Friday, April 18, 2008

Citizen McCaw Plays Berkeley

Citizen McCaw had its Northern California debut last night being screened at the Graduate school of Journalism at UC Berkeley.

The audience of 100 or so consisted mostly of faculty, students and alumni of the school, as well as many of the staff of the San Francisco Chronicle, where former News-Press editor Jerry Roberts worked for many years immediately before heading south to Santa Barbara to join the News-Press.

The audience included a number of journalism heavyweights such as Tom Goldstein, former dean of the journalism schools at University of California, Berkeley, and at Columbia.

Reportedly the film was well-received with the audience laughing at many of the same points in the film as did the audiences in Santa Barbara. Nick Welsh's comments were favorites with the NorCal audience. The crowd of mostly journalists or aspiring journalists seemed stunned when the names of the staff who had departed the News-Pres began to fill the screen towards the end of the documentary. As one observer put it, to a newspaper person those names form a "Vietnam memorial of journalism."

The documentary's screening was followed by panel discussion that lasted about half an hour featuring the film's director Sam Tyler, Roberts, San Francisco Chronicle editorial page editor John Diaz, and UC Berkeley journalism professor Cynthia Gorney. There were questions directed towards Roberts about how he's holding up and the audience showed lots of interest in obtaining DVD's of the documentary.

Most often repeated comment heard from those attending: "I had no idea that was really going on."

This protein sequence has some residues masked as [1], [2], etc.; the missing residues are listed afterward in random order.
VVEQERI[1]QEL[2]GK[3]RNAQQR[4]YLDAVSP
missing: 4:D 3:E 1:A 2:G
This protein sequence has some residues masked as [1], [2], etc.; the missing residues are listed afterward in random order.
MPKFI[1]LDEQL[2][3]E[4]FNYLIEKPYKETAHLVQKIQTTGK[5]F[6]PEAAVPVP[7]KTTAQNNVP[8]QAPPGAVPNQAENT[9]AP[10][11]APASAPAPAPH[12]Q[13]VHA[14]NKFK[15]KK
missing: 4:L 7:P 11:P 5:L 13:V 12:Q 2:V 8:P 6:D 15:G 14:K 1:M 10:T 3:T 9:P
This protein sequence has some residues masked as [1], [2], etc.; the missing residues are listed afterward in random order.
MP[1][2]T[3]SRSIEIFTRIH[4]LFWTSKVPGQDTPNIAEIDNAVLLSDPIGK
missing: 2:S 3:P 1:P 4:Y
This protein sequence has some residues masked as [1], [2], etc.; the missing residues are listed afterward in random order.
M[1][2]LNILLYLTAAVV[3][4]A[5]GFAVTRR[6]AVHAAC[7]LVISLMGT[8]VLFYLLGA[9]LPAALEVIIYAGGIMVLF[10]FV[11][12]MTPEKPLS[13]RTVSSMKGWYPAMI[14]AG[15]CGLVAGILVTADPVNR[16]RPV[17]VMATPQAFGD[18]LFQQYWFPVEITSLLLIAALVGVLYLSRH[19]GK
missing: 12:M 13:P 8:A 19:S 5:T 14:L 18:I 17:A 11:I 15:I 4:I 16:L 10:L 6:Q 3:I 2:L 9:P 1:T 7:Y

Making the trip to Berkeley from Santa Barbara were co-producer Rod Lathim and the film's cinematographer Brent Sumner. Brent shot footage of the panel discussion to be included in an updated cut of the documentary. (More on that below.)

Also in attendance from Santa Barbara was former News-Press reporter Scott Hadly, who is a graduate of Berkeley's journalism school. Hadly reportedly drove up to Berkeley on Thursday, attended the reception and screening, then turned around and drove all the way back to Santa Barbara immediately afterward. He's working on a major story on the brewing police scandal in Oxnard for his current employer, the Ventura County Star.

* * *

Well, you've seen the movie. Now get ready for the "Making of Citizen McCaw." The producers of the documentary are working on a behind-the-scenes look at their film project on the News-Press controversy including out-takes from the finished film. They plan on a local screening in May or June with the proceeds being used to pay the debt racked up in making the film. They are about $30,000 in the red at this point.

The producers also plan to start shooting additional footage for the original film. This will include perspectives on the federal judge's consideration of the reinstatement order, interviews with some of Travis Armstrong's recent targets, and at least one more national voice, who can speak on the question of publisher's rights vs. journalistic ethics.

Armstrong, who was not covered in the original version as a major character has emerged as one recently and the filmmakers want to portray him in a bit sharper focus.

They are hoping to show the recut version with the additional footage (Citizen McCaw 2.0?) the weekend after Labor Day.